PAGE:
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Who Is Behind Mali's Surging Protest Movement?

Anti-government protesters burn tires and barricade roads in the capital Bamako, Mali, July 10, 2020.

Mali's protest movement against President Ibrahim Boubacar Keita has triggered the war-torn nation's most serious political crisis in years, sparking fears it will slide into chaos.

The June 5 Movement has triggered a showdown with the government with unflinching demands that Keita resign over perceived failures in tackling the dire economy and Mali's eight-year jihadist conflict.

But on July 10, the movement staged a rally that turned violent and dramatically escalated the political crisis.

Thousands marched on July 10, 2020, in Bamako in anti-government demonstrations urged by an opposition group that rejects the president's promises of reforms.
Thousands marched on July 10, 2020, in Bamako in anti-government demonstrations urged by an opposition group that rejects the president's promises of reforms.

Protesters blocked bridges, stormed the premises of the state broadcaster, and attacked the parliament building.

Three days of clashes between protesters and security forces ensued, leaving 11 dead and 158 injured, according to an official tally, in the bloodiest bout of political unrest Mali had seen in years.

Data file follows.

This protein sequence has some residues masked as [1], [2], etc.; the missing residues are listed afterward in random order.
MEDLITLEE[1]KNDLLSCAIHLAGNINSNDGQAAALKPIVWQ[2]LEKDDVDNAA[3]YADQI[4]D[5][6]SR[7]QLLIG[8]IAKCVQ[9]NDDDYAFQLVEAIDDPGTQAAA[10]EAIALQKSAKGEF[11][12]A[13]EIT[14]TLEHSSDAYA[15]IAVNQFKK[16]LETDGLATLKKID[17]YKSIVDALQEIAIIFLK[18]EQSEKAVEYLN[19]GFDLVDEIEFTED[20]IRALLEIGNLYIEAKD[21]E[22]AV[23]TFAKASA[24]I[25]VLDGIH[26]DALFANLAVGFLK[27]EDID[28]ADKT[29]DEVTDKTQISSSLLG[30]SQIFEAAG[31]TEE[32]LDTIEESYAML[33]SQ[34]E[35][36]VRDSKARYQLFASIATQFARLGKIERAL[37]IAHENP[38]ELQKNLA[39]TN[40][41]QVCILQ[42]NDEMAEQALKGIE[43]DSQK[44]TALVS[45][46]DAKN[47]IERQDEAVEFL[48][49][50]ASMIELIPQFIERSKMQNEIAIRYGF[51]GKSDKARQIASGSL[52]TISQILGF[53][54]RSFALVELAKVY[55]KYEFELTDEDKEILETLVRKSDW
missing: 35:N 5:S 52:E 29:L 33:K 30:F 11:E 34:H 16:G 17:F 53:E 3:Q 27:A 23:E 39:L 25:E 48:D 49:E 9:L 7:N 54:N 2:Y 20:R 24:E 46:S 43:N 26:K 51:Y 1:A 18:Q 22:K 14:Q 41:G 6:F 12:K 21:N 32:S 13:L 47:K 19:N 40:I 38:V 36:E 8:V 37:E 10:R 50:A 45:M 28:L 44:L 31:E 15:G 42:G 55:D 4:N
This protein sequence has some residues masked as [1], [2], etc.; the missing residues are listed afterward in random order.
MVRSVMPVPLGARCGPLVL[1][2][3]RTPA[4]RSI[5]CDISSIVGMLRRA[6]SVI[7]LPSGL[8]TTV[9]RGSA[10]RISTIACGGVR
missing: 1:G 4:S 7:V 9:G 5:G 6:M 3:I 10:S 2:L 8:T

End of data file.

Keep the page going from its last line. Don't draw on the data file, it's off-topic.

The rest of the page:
The protest group's official name, the "Movement of June 5 — Rally of Patriotic Forces," comes from the date of the first rally it organized.

Its leaders are channelling a wellspring of anger in Mali sparked by the outcome of March-April parliamentary elections, but whose underlying causes include discontent over its handling of Mali's jihadist insurgency.

The Sahel nation of some 20 million people has struggled to quell a jihadist insurgency that first broke out in 2012, and which has claimed thousands of lives since.

The June 5 Movement has achieved the unlikely feat of uniting a disparate group of opposition figures, including religious figures and civil-society leaders, under one banner.

Members include longtime political heavyweights and former military personnel who took part in Mali's 2012 coup, for example.

Most are drawn from a generation that came to prominence following Mali's transition from military dictatorship to democracy, in 1991.

But many June 5 Movement members also worked under Keita in some capacity, before they turned into political opponents.

Ibrahim Maiga, a researcher at the Institute for Security Studies in the capital Bamako, said that "the M5 is full of old heads who served" Keita.

He added that this does not "necessarily inspire confidence in the people.”

Civil-society leaders who are not party political are also members, however, including trade unionists, or the anti-corruption activist Clement Dembele.

Above all these figures towers the figure of Mahmoud Dicko, a highly influential imam who has emerged as the group's de facto leader — despite not being a formal member.

Bokar Sangare, another researcher at the Institute for Security Studies, said that the June 5 movement's "very diverse composition" means its leaders are often sharply divided.

In public, however, the opposition group speaks with one voice. Leaders sign statements together and present a united front at press conferences.

They have been targeted by Keita's government before.

Malian authorities arrested several leading members of the movement in the aftermath of last week's unrest, but later released them.

One of the movement's members, who requested anonymity, said that other opposition leaders went to ground after the unrest to avoid detection from security forces.